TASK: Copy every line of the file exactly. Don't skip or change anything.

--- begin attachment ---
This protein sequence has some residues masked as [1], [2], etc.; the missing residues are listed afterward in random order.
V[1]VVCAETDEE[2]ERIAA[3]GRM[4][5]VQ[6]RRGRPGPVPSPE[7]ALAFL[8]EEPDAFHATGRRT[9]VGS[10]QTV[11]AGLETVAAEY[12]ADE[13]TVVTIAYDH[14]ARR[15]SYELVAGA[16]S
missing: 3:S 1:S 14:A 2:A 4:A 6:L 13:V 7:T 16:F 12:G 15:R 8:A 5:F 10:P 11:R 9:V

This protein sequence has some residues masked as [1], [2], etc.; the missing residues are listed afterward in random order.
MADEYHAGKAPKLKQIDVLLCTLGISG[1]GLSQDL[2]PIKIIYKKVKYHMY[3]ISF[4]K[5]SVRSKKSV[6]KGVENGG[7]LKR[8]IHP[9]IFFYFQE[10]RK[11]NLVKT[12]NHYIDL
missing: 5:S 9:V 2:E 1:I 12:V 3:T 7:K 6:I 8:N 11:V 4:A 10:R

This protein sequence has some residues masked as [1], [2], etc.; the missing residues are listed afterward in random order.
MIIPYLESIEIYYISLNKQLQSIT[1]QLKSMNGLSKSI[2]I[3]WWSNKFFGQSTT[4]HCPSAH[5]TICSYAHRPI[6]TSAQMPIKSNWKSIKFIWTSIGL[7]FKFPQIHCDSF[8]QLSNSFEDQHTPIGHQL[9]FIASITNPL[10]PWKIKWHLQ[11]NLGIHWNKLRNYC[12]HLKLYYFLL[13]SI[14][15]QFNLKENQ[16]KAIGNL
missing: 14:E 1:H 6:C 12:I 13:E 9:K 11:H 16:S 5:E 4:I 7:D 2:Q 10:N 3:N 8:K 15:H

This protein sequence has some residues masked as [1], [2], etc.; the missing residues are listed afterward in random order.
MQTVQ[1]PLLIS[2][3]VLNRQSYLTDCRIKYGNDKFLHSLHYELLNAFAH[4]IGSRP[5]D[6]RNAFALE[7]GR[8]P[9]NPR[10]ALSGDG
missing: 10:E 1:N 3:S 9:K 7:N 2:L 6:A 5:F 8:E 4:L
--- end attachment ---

This protein sequence has some residues masked as [1], [2], etc.; the missing residues are listed afterward in random order.
V[1]VVCAETDEE[2]ERIAA[3]GRM[4][5]VQ[6]RRGRPGPVPSPE[7]ALAFL[8]EEPDAFHATGRRT[9]VGS[10]QTV[11]AGLETVAAEY[12]ADE[13]TVVTIAYDH[14]ARR[15]SYELVAGA[16]S
missing: 3:S 1:S 14:A 2:A 4:A 6:L 13:V 7:T 16:F 12:G 15:R 8:A 5:F 10:P 11:R 9:V

This protein sequence has some residues masked as [1], [2], etc.; the missing residues are listed afterward in random order.
MADEYHAGKAPKLKQIDVLLCTLGISG[1]GLSQDL[2]PIKIIYKKVKYHMY[3]ISF[4]K[5]SVRSKKSV[6]KGVENGG[7]LKR[8]IHP[9]IFFYFQE[10]RK[11]NLVKT[12]NHYIDL
missing: 5:S 9:V 2:E 1:I 12:V 3:T 7:K 6:I 8:N 11:V 4:A 10:R

This protein sequence has some residues masked as [1], [2], etc.; the missing residues are listed afterward in random order.
MIIPYLESIEIYYISLNKQLQSIT[1]QLKSMNGLSKSI[2]I[3]WWSNKFFGQSTT[4]HCPSAH[5]TICSYAHRPI[6]TSAQMPIKSNWKSIKFIWTSIGL[7]FKFPQIHCDSF[8]QLSNSFEDQHTPIGHQL[9]FIASITNPL[10]PWKIKWHLQ[11]NLGIHWNKLRNYC[12]HLKLYYFLL[13]SI[14][15]QFNLKENQ[16]KAIGNL
missing: 14:E 1:H 6:C 12:I 13:E 9:K 11:H 16:S 5:E 4:I 7:D 2:Q 10:N 3:N 8:K 15:H

This protein sequence has some residues masked as [1], [2], etc.; the missing residues are listed afterward in random order.
MQTVQ[1]PLLIS[2][3]VLNRQSYLTDCRIKYGNDKFLHSLHYELLNAFAH[4]IGSRP[5]D[6]RNAFALE[7]GR[8]P[9]NPR[10]ALSGDG
missing: 10:E 1:N 3:S 9:K 7:N 2:L 6:A 5:F 8:E 4:L